Nehru worked as executive director in the World Bank (1949) and was Economic Minister at the Indian Embassy in Washington (1954).[3] He helped to create the Aid India Club in 1958, which was a consortium of donor nations that committed to donate $2 million for the development of India.[7] He also served as a diplomat, as ambassador to several countries and was offered the post of secretary-general of the United Nations in 1951, but declined. Nehru was also the Indian High Commissioner in London from 1973 to 1977.[7] Braj was chairman of the United Nations Investment committee for 14 years.[4] He represented India in the 'Sterlings balances' negotiations with Britain at the post-Second World War reparations conference.[12]


Nehru wrote an autobiography titled Nice Guys Finish Second.[13] Mr. Ramesh Kumar Saxena, who worked for him for 35 years, helped writing his biography.


He was appointed an MBE in the 1945 New Year Honours.[14] He was awarded the Padma Vibhushan in 1999.[15]

The speech "Civil Service in Transition" delivered at the India International Center in New Delhi on 15 October 1999 describes the need and the role played by a strong civil service. It also details out the causes for the prevalent corruption in India's political system and civil services.


Nehru died in Kasauli, Himachal Pradesh, India on 31 October 2001 at the age of 92. His body was cremated in Delhi & the memorial service was held amongst the chanting of mantras from the holy scriptures.[16]


  1. ^ a b Sharma, Ashwani (27 April 2017). "Kasauli loses its oldest resident, Jawaharlal Nehru cousin's wife". The Indian Express. Retrieved 27 April 2017.
  2. ^ "Braj Kumar Nehru, India's Ambassador to US & UK". 13 November 2001. Archived from the original on 12 May 2014. Retrieved 17 July 2012.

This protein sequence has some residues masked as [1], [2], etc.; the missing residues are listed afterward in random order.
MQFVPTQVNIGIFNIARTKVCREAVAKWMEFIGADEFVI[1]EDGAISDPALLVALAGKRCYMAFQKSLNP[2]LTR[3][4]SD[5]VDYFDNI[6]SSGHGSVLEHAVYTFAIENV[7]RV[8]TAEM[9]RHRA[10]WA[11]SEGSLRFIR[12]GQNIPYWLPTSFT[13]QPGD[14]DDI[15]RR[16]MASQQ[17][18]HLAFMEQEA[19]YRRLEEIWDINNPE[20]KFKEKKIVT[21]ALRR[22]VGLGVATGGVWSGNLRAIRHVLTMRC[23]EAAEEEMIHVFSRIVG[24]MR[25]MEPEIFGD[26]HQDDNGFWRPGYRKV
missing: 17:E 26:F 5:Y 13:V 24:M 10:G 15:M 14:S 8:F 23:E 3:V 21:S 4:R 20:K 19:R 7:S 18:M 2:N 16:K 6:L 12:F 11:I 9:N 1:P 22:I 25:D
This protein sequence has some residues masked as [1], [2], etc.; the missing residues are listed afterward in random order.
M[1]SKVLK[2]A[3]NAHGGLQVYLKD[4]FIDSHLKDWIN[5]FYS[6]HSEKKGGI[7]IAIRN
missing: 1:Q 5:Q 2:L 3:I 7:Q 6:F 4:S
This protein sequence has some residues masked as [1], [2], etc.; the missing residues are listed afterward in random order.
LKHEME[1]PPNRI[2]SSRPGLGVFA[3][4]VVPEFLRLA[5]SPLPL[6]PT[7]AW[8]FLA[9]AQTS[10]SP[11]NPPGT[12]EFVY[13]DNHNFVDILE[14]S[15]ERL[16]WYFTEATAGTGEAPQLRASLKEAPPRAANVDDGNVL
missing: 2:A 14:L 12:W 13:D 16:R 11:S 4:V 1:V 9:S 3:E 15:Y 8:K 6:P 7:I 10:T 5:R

3. ^ a b c d "Governors of Gujarat: details of the life sketch of B.K. Nehru". Rajbhavan (Govt of India). Retrieved 16 July 2012.
  4. ^ a b "Braj Kumar Nehru". 2 January 2002. Retrieved 17 July 2012.
  5. ^ chandigarh (31 October 2001). "B.K. Nehru Dead". Retrieved 17 July 2012.
  6. ^ "Community: Prominent Kashmiri's". KECSS (Regd). Archived from the original on 13 June 2012. Retrieved 17 July 2012.
  7. ^ a b c Lewis, Paul (9 November 2001). "B.K.Nehru, 92, Indian envoy & cousin of Indian Prime minister". New York Times ( Retrieved 16 July 2012.
  8. ^ chauhan, swaraaj (1 January 2011). "India's Fori Nehru, the oldest jewish woman alive". Retrieved 17 July 2012.
  9. ^ "B K Nehru dead". The Times of India. 1 October 2001. Archived from the original on 28 September 2013. Retrieved 16 July 2012.
  10. ^ Jammu & Kashmir state Govt, Government of India. "Welcome to Rajbhavan, Jammu & Kashmir". Archived from the original on 27 April 2012. Retrieved 5 August 2012.
  11. ^ "Rediff on the NeT: B K Nehru reveals why Indira Gandhi got rid of Farooq Abdullah and began the valley's slide into anarchy and chaos".
  12. ^ "Braj Kumar Nehru". 5 January 2002. Retrieved 17 July 2012.
  13. ^ "Living A Full Life". Outlook. 26 March 1997. Retrieved 6 March 2013.
  14. ^ London Gazette, 1 January 1945
  15. ^ "14 get Padma Vibhushan; B.K. Nehru, Chidambaram, Lata in list". The Tribune. 26 January 1999. Retrieved 6 March 2013.
  16. ^ "Memorial service for B.K. Nehru held". The Tribune. 4 November 2001. Retrieved 17 July 2012.
Political offices
Preceded by Indian Ambassador to the United States
Succeeded by